What can parents do when grandparents play favourites


Dear Adele,

Our children have overall, wonderful grandparents who love them dearly. We are sincerely grateful for this. However, one grandmother seems to favour one of our children more than the others. Her gifts for him are just a little bit nicer, her attendance at his sporting events is just a little more frequent, and her statements of admiration for him are just a little bit warmer and more effusive. We notice it and worry that our other children are noticing it too. Just how common is this problem, how damaging is it, and what ideas do you have for us to rectify it?

Noticing the Favouritism


Dear Noticing the Favouritism,

The Canadian Counselling and Psychotherapy Association defines favouritism as “the intentional or unintentional preferential treatment of an individual or group of persons.” Unfortunately, favouritism is a relatively common problem in families and extended families. One child may be more attractive than another in appearance or in personality. Another child may be better behaved and easier to manage. Yet another might be a specific gender or born in a preferred order within the family. Once in a while, a child may have a special need physically or mentally that requires extra time and attention. Characteristics like this can be the reason that one child is preferred over another in a specific family.

A study by Shebloski, Conger and Widaman at the University of California found that 65 per cent of mothers had a favourite child and 70 per cent of fathers had a favourite child. Karl Pilemer at Cornell University found that 70 per cent of mothers had a favourite child even after adulthood. Jeffrey Kluger, author of ‘The Sibling Effect: What the bonds among brothers and sisters reveal about us,’ writes “It is my belief that 95 per cent of the parents in the world have a favourite child and the other 5 per cent are lying,”

It is not surprising then, that you are noticing some preferential treatment towards one of your children by a grandparent. It is at its worst when love and support are rarely felt. Unfortunately, such favouritism creates intrafamily conflicts and weakens relationships between the children and the extended family. Interestingly enough, both the favoured child and the unfavoured children are more likely to show depressive symptoms when they grow up than children who grow in families where fairness is the norm. Favoured children can also develop anger or behavioural problems, a lack of confidence or refuse to interact with others in a positive way. The unfavoured children may get very angry at parents or grandparents. Sometimes the anger gets displaced on the favoured child and these negative feelings can last a lifetime.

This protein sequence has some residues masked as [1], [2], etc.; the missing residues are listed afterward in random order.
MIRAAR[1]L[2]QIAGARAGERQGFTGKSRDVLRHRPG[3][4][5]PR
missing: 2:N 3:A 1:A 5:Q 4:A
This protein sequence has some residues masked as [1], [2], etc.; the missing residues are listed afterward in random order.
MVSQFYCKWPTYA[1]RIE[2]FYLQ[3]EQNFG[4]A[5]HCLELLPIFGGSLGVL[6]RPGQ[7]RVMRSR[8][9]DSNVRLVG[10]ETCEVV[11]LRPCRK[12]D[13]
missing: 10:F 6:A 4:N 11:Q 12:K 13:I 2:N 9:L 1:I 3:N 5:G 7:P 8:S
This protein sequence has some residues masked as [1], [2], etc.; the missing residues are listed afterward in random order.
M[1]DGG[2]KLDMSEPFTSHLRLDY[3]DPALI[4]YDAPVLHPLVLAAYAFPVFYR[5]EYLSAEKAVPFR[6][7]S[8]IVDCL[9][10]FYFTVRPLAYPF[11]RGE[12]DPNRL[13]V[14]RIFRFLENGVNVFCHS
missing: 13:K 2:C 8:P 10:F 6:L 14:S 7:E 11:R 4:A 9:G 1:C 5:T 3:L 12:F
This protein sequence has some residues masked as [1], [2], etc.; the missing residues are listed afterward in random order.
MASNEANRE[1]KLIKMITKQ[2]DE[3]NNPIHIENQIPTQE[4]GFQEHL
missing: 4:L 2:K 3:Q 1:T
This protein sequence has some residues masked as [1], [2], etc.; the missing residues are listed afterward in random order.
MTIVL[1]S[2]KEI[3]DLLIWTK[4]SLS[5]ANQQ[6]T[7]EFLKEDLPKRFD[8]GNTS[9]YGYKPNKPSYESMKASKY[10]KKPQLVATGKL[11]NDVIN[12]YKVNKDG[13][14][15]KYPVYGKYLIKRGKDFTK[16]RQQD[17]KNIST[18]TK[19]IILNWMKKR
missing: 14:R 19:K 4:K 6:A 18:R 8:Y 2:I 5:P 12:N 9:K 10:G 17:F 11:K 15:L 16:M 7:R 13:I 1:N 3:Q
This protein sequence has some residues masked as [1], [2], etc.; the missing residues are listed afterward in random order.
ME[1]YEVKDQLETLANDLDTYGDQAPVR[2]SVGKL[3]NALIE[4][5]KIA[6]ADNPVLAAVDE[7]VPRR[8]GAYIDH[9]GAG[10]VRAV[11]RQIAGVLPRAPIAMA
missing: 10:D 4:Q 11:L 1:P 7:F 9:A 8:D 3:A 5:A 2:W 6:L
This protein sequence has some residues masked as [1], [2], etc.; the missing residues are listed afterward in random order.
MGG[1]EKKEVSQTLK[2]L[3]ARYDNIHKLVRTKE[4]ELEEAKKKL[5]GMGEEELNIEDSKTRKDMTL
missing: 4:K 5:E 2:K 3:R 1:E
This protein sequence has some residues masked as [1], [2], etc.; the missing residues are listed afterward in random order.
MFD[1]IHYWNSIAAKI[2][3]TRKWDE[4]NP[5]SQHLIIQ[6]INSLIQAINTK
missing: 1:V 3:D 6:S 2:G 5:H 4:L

So of course, you want to do something about this favouritism and still try to maintain positive relationships with the grandparent involved. Let me give you a few ideas which might be helpful in handling this parenting challenge.

  • Offer the unfavoured children love, support, and time that should come from the grandparent.
  • Call a group meeting to discuss the topic. Ensure that communication is open and that the grandparents understand that you want the children treated fairly.
  • Privately make the grandparent aware of the real or perceived favouritism.
  • Spend family time without the conflict producing person present more often.
  • Boost attention to the unique characteristics of each of your children especially middle born kids.
  • Build new traditions that do not involve toxic relatives so often.
  • Ask grandparents to spend equal amounts of time with your children.
  • Ask grandparents to spend equal amounts of money on your children.
  • Ask grandparents to avoid setting your children up to compete.
  • Ask grandparents to avoid expecting one child to set an example.
  • Ask grandparents to avoid taking sides in fights or arguments.
  • Ask grandparents to avoid comparing your children.
  • Ask grandparents to avoid putting themselves in the position of judging whether one child is better than another at anything.
  • Block out similar amounts of one-on-one time for each child with the grandparent.
  • Limit contact time for your children with the offending grandparent if she fails to try to improve in treating all the children fairly.
  • Rationally explain to all the children any legitimate need of one of the children, which requires more attention.
  • Request that other relatives and friends provide extra attention and affirmation to the unfavoured child or children.
  • Accept that families are imperfect while trying to create a legacy of fairness in your family as much is possible.
  • Work as a team, with both parents dealing with the grandparents and children.
  • Seek the assistance of an experienced therapist for the children and your family.

I wish you well Noticing the Favouritism. I will conclude with a few inspirational quotations on this topic.

You can’t force family to be there for your children or even take an interest in them. All you can do is love them enough that they don’t need anyone else.” — Unknown

Playing favourites is always a bad thing; you can do great harm in seemingly harmless ways.” — Proverbs 28:21

Blessed are those who spoil and snuggle, hug and hope, pray and pamper, for they shall be called grandparents.” — Unknown

Sincerely, Adele

I'm looking forward to your questions! Email me at maryadeleblair@gmail.com and please put Heart to Heart in the subject line. Note that all columns will remain anonymous.

Photo: Isaac Quesada on Unsplash